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House leaders unveil $825 million bonding plan

“We are addressing the important needs of our cities and state, while respecting the taxpayers," said Rep. Dean Urdahl, chair of the House Capital Investment Committee, of the $825 million bonding proposal released Wednesday. House Photography file photo

Two days before a public hearing on its proposal, the House majority has unveiled its 2018 bonding proposal.

Heavy on asset preservation, the package checks in at $825 million in general-obligation bonding, slightly more than half of the $1.5 billion plan proffered by Gov. Mark Dayton in January.

“Minnesotans expect us to maintain public infrastructure, following the simple notion that we should take care of the property we own,” Rep. Dean Urdahl (R-Grove City) said in a statement. "We are addressing the important needs of our cities and state, while respecting the taxpayers. This is a sound bill with good geographic balance and I look forward to bipartisan support."

MORE See the spreadsheet

The House Capital Investment Committee, which Urdahl chairs, is scheduled to hear HF4404, as amended, at 9 a.m. Friday.

(Watch the hearing here)

Traditionally, the second year of a biennium is focused on capital investment; however, a nearly billion-dollar package was enacted last session.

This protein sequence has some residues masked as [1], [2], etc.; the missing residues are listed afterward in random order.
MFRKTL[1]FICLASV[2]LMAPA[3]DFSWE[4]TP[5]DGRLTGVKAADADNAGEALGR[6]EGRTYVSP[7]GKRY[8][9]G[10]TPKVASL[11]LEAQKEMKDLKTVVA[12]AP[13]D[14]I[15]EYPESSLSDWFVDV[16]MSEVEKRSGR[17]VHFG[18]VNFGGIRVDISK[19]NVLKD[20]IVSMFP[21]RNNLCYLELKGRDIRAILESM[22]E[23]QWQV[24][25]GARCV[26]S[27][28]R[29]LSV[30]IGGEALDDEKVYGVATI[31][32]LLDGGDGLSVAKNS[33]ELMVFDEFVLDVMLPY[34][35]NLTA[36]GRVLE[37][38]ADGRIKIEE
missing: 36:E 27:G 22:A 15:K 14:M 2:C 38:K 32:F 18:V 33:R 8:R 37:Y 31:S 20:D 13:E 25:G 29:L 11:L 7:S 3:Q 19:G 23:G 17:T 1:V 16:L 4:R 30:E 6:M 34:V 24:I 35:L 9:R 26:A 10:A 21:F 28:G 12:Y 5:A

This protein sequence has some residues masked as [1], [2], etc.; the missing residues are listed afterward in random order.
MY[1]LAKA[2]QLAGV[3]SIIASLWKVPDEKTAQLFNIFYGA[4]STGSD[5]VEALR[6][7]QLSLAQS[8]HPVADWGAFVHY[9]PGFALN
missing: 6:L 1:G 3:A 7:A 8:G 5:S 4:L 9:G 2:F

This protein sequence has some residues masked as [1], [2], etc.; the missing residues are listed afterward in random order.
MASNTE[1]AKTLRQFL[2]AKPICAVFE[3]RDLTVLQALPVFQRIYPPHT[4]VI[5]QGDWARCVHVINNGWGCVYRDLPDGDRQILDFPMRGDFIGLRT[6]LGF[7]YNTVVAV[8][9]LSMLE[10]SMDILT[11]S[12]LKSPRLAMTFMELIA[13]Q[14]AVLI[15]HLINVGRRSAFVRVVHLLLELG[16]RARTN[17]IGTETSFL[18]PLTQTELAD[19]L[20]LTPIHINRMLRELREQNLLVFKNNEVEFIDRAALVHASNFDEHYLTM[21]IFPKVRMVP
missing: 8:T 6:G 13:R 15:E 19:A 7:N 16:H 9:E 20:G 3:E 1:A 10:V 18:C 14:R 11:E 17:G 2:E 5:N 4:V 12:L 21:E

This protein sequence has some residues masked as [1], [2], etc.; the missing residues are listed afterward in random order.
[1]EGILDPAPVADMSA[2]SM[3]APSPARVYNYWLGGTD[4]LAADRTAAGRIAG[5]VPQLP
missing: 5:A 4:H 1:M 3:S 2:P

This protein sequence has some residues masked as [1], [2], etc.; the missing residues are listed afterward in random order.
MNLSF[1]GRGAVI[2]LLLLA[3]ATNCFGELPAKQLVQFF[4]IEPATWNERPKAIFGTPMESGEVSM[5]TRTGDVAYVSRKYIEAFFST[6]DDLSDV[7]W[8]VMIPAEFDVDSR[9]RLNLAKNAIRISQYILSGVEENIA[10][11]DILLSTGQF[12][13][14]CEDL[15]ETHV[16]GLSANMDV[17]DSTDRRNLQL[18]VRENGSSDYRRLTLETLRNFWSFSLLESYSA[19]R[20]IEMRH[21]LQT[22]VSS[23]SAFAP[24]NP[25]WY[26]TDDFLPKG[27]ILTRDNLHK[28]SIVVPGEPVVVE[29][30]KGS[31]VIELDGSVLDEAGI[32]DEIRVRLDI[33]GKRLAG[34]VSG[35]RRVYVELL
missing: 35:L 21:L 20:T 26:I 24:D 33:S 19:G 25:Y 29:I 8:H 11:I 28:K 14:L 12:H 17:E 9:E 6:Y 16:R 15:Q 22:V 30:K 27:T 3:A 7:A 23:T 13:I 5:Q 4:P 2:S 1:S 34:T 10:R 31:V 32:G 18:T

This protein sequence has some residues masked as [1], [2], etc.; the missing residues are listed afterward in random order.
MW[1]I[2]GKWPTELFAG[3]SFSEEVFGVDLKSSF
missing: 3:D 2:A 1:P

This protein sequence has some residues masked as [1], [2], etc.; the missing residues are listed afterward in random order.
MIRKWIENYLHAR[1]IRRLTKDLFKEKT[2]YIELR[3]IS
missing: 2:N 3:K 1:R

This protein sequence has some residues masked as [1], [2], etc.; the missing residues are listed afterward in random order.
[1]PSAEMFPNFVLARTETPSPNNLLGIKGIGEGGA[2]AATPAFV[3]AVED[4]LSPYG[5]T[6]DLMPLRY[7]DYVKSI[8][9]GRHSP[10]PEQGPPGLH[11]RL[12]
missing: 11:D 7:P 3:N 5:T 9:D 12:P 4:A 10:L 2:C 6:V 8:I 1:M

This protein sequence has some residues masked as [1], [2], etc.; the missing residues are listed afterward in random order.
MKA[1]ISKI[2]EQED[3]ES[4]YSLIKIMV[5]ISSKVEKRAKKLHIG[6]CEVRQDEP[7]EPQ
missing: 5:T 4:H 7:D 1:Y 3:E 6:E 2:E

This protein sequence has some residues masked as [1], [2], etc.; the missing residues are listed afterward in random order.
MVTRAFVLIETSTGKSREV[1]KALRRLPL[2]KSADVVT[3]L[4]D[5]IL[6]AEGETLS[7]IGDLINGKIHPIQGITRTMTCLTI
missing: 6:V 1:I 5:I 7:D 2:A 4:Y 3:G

The 2018 proposal includes $153 million for water and conservation projects —including $30 million for wastewater projects, $25 million to improve drinking water and $20 million to match federal grants for qualified water improvement projects.

Road and transportation infrastructure is funded to the tune of $120 million, including $91.2 million “for construction and reconstruction of local roads with statewide or regional significance … or for grants to counties to assist in paying the costs of rural road safety capital improvement projects on county state-aid highways.”

Other proposed spending includes:

  • $80 million for higher education asset preservation evenly split between the University of Minnesota and the Minnesota State system;
  • $35 million for Rural Finance Authority to, in part, help beginning farmers and restructure other farm loans;
  • $30 million "to demolish the existing visitor center and renovate, construct, furnish, and equip facilities, including landscaping and wayfinding, to support visitor services and history programs at Historic Fort Snelling";
  • $30 million for Department of Natural resources asset preservation;
  • $25.1 million for regional mental health crisis center grants;
  • $25 million in school safety facility grants;
  • $22.8 million for the demolition of four buildings and construction of a central chiller plant and Endicott Hall addition at Rochester Community and Technical College;
  • $22.5 million for public safety centers in Cottage Grove, Inver Grove Heights and Marshall;
  • $20 million for Department of Corrections asset preservation;
  • $20 million for flood hazard mitigation;
  • $18 million to construct a statewide Second Harvest Heartland charitable food facility in Brooklyn Park;
  • $15 million for the City of Minneapolis Upper Harbor Terminal Redevelopment;
  • $10 million in asset preservation at the Minnesota Zoo;
  • $10 million for Capitol Complex security upgrades;
  • $8.1 million to construct a new National Eagle Center in Wabasha;
  • $3 million to construct a regional charitable food warehouse, distribution, and office facility in Crookston; and
  • $900,000 to refurbish and equip the White Earth Opiate Treatment Facility on the White Earth Reservation.

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